THIS STORY HAS BEEN FORMATTED FOR EASY PRINTING
Dan Shaughnessy

Not a lot of budging by Selig

Despite having to deal with some thorny issues, Commissioner Bud Selig told baseball writers yesterday that the sport “has never been this popular.’’ Despite having to deal with some thorny issues, Commissioner Bud Selig told baseball writers yesterday that the sport “has never been this popular.’’ (File/Reuters)
By Dan Shaughnessy
Globe Columnist / July 13, 2011

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PHOENIX - Old School was on parade late yesterday morning in a conference room on the second floor of the downtown Sheraton here. Seventy-six-year-old Commissioner Bud Selig, on the job almost 20 years, was on hand to answer questions for the Baseball Writers of America and it felt like we were all stuck in the 1950s.

It was a trip back in time as 70 mostly grizzled scribes (68 men and two women) from 29 major league outposts assembled to hear about the state of the game from Uncle Bud.

This was no new-media tweetfest. If lodge members had been better-dressed and better-looking, we could have been on the set of “Mad Men.’’ I blended nicely with my black “at a glance’’ telephone/address book and my clunky BLT-sized tape recorder. Nothing digital about this group. Our idea of social media is the old days of open bars in the press box.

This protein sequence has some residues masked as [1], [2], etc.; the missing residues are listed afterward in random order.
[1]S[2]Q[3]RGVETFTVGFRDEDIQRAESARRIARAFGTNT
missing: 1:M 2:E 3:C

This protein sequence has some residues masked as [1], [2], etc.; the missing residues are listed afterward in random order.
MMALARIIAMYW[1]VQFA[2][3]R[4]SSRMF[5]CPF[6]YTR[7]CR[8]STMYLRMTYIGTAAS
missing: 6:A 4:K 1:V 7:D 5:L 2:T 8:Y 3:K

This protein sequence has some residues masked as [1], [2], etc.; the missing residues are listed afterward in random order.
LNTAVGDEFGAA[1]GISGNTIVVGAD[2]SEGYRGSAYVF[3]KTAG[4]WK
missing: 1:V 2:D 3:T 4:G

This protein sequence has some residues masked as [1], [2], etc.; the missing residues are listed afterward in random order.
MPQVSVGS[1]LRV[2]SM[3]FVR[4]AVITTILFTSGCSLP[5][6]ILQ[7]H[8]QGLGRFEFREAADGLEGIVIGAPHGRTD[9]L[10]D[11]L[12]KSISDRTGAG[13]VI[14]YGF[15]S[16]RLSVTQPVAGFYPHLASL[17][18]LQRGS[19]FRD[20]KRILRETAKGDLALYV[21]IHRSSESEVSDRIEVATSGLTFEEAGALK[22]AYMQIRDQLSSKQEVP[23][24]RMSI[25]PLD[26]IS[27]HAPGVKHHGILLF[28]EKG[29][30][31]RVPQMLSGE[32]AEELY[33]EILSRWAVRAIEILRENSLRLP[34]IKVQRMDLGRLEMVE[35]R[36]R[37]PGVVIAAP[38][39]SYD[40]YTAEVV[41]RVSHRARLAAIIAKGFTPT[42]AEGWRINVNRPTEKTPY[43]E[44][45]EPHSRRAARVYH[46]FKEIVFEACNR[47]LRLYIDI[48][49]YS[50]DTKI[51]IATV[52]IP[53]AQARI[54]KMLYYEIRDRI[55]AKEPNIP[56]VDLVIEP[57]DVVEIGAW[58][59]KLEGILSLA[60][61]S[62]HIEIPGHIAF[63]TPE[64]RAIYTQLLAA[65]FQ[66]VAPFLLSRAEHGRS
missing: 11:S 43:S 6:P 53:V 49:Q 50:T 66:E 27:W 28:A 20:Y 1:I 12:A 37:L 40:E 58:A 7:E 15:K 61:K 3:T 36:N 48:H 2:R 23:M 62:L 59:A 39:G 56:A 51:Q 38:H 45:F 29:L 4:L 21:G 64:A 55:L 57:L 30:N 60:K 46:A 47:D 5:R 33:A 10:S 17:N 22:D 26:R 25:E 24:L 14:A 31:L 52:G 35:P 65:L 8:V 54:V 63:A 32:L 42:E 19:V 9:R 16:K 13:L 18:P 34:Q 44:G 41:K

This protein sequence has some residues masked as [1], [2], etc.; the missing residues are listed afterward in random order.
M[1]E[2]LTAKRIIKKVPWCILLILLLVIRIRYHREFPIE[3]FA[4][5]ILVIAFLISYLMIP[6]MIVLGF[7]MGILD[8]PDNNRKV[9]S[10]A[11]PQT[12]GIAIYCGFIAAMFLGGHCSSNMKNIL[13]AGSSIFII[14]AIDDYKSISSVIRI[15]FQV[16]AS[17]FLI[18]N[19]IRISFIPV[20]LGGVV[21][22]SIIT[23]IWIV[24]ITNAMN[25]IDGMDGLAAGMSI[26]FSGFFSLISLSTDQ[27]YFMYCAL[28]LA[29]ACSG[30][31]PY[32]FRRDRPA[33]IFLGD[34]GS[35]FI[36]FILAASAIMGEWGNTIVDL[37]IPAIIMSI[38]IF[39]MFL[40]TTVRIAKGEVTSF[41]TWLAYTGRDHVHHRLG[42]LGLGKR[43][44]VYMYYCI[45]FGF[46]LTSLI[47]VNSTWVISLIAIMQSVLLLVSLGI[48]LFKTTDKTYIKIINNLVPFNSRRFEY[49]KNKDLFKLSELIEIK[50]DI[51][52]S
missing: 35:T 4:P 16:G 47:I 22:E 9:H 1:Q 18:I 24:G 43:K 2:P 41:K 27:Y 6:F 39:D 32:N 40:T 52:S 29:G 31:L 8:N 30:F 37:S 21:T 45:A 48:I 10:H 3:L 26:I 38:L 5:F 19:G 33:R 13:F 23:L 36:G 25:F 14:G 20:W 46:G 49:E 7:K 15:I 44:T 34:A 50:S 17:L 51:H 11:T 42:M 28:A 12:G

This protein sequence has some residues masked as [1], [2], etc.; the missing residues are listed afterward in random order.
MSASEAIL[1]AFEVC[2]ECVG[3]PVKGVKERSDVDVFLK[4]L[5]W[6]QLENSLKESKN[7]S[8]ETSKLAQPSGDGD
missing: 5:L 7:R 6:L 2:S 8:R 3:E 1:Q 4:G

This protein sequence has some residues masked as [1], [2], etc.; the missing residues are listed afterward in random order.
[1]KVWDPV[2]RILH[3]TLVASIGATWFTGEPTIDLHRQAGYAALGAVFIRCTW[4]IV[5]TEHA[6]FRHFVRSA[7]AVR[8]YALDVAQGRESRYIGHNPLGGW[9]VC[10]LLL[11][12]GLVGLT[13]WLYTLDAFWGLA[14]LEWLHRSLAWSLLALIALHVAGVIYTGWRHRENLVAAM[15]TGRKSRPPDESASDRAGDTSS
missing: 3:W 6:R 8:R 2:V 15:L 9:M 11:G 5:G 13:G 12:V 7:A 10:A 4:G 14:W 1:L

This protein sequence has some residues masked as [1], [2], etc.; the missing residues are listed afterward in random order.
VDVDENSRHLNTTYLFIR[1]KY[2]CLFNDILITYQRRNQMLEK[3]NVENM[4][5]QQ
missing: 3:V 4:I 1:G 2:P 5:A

Bud was up to the task. He meets with the writers every year at the All-Star Game.

He started off by telling us how swell everything is going. Bud loves all the pennant races and the comeback sea sons by the Pirates and Indians. He said “all of our economic barometers are very strong.’’ He bragged about attendance numbers, television ratings, gross revenues, MLB.com, and the MLB Network.

“The game’s never been this popular,’’ he said.

Without mentioning that the NFL and the NBA are both in lockouts, Selig said he’s optimistic about the next Basic Agreement, characterizing talks as “constructive.’’

Before taking questions, Selig wanted to clear up yesterday morning’s rumor that Major League Baseball was upset with the Yankees’ Derek Jeter for blowing off the All-Star Game.

“Let’s put the Derek Jeter thing to bed,’’ he started. “There isn’t a player that I’m more proud of in the last 15 years than Derek Jeter. He has played the game like it should be played. He’s even been a better human being off the field, as great as he is on the field, so any concerns that I keep hearing about Derek Jeter . . .

“I know why Derek Jeter is not here and I respect that and I think I might have made the same decision that Derek Jeter did. Any suggestion that I, or anyone else around here, is not happy with him, is just false.’’

At this juncture, I was compelled to interrupt the good vibe with a question about the ugly situation regarding South Boston’s Frank McCourt and the bankrupt Dodgers. How was this man allowed to buy the Dodgers?

“Seven or eight years ago we had long, complicated ownership processes,’’ Selig said. “Far more than we’ve ever had. It doesn’t mean we were always right, but when Fox sells the club to Frank McCourt, it then goes to the ownership committee. It then goes to the executive committee. It then goes to all 30 clubs and all the information is shared. And everybody looks at it. In fact, there was no other application submitted to us, and it was something Fox really wanted to get done. And so that’s the answer to your question.’’